Jeremy Clarkson

Jeremy Clarkson

Clarkson on: the new Beetle

Launching the new Beetle to quite the largest gathering of motoring journalists I've ever seen could not have been easy for Dr Ferdinand Piech, head of VW.

Obviously, he had to make reference to the old Beetle - which, rather inconveniently, was inspired by Adolf Hitler. This is not a big selling point.

Hitler told his motor industry to design a little car so people could enjoy the new autobahns. It should cost less than 900 Marks and it would be called the ‘Strength Through Joy'. Again, not a big selling point.

Only after the war when a British major got the old Wolfsburg factory up and running again, did the rear-engined tool with its unusual faired-in headlamps come to be known as the Beetle. And who came up with that? Step forward Gordon Wilkins - one of the first Top Gear presenters. Does this mean that in future the Vectra will be called the Dungheap?

None of this war stuff was mentioned in the press conference. Instead, we got Janis Joplin singing, rather cleverly, "Oh Lord, won't you buy me a brand new Beetle".

And afterwards, in one of the most lavish corporate videos I've ever seen, we saw hippies and flower-power people, at Woodstock and in San Francisco, naked and stoned. Earlier, we had been to a huge party in the old Roxy Theatre in Atlanta, Georgia where to the accompaniment of the worst Hendrix tribute artist in the world, waitresses in miniskirts and waiters in tie-dye T-shirts offered us free love and beer. But why, for heaven's sake? The Beetle has been around for seven decades. Why should it have come to symbolise the '60s?

The video could have shown SS stormtroopers burning books in Poland, or vast hordes of underpaid Mexican peasants, or my mum using her Beetle to jumpstart yet another of my Dad's ailing Fords. And it would have been just as relevant. I mean, the Queen Mother was around in the '60s too, but she's hardly an icon of free love is she?

Anyway, when the rather clever video, which had been set to The Who's My Generation and the Stones' Under My Thumb, finished, the lights in that vast auditorium were turned back on and there on the stage were... seven Germans in suits.

"The old Beetle was bought by a bunch of tree-huggers precisely because it was crappy"

They'd been hammering away all evening about what fun the old Beetle had been and how much fun the new one was, and yet... and yet. Fun. German. German. Fun. These two words do not sit well together.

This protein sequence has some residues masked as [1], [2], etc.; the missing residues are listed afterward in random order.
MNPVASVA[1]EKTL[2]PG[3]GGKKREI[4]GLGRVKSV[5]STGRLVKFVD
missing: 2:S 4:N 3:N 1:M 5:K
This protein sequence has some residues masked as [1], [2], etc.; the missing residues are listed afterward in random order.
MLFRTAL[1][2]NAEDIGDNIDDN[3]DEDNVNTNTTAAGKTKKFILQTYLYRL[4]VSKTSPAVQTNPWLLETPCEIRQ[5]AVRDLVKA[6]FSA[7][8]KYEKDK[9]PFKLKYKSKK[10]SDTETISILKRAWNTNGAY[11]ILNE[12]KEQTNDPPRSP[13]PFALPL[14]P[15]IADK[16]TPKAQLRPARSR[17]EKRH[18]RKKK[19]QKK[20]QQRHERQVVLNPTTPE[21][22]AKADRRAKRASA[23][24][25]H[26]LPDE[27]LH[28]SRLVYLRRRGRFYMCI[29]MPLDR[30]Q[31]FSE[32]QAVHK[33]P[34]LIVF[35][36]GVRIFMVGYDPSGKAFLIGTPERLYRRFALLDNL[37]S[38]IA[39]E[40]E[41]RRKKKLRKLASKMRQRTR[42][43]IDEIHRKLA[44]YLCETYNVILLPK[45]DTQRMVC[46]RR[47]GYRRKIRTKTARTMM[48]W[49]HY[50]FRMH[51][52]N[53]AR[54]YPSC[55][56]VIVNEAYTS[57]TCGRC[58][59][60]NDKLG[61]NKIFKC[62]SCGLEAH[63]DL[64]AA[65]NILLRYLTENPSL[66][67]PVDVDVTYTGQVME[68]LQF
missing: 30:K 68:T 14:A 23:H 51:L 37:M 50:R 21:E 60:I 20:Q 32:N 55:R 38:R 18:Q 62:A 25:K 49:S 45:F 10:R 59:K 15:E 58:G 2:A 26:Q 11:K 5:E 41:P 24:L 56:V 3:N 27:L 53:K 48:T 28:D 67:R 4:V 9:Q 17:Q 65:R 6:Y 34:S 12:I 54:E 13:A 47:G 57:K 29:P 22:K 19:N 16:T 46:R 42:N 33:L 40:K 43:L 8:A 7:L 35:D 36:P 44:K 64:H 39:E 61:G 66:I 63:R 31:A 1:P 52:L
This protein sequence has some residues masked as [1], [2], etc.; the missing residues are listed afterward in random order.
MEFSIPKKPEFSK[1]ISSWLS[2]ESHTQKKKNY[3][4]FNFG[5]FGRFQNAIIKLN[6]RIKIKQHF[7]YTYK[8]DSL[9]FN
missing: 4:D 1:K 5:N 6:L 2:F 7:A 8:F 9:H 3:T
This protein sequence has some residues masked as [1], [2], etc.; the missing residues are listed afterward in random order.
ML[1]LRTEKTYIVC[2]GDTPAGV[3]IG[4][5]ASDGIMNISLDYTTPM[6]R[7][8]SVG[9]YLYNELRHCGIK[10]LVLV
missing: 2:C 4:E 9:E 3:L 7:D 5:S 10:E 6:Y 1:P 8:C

Dr Piech, notorious in the car world as easily the least funny man alive, tried to smile, but I suspect there was a PR man under his desk tickling him. It was more of a grimace.

I suppose that now is a good time to explain that I was never a fan of the old Beetle. I mean the engine was air-cooled - why? and located at the back, behind the rear axle - why?

It had a crappy suspension design too, so anyone trying to corner with any verve would end up facing the other way, or dead.

The heater didn't work, the six volt power supply was disingenuous and if weathermen even thought it might drizzle later, the sills would oxidise. It was a poor design, badly built and horrid to drive.

And that's exactly why it did so well in the '60s. It was bought by a bunch of tree-huggers precisely because it was crappy. Ideally, they would like to have driven around in a bush but as this was not possible, they chose the worst car available. Like now. Visit any road protesters' hideout and you'll find the car park awash with 2CVs. Another anti-car car.

At this point, fans of the Beetle will doubtless point out that 21 million have been sold, many to people like my mum who has never felt tempted to hug a silver birch. Quite right, and nor do the vast army of South American Beetle drivers have much to do with trees - except for chopping a lot of them down, that is.

Sure, but, you see, the Beetle's greatest strength has always been its cheapness. It was designed to be cheap and, in Mexico, where it lives on, it still is. My mum had one because it was cheap. Tree-huggers had them because they were cheap. Students buy them even today because they're cheap.

But they are not, and never have been, fun. Whereas with the new car, it's the other way round.


Jeremy Clarkson, Column

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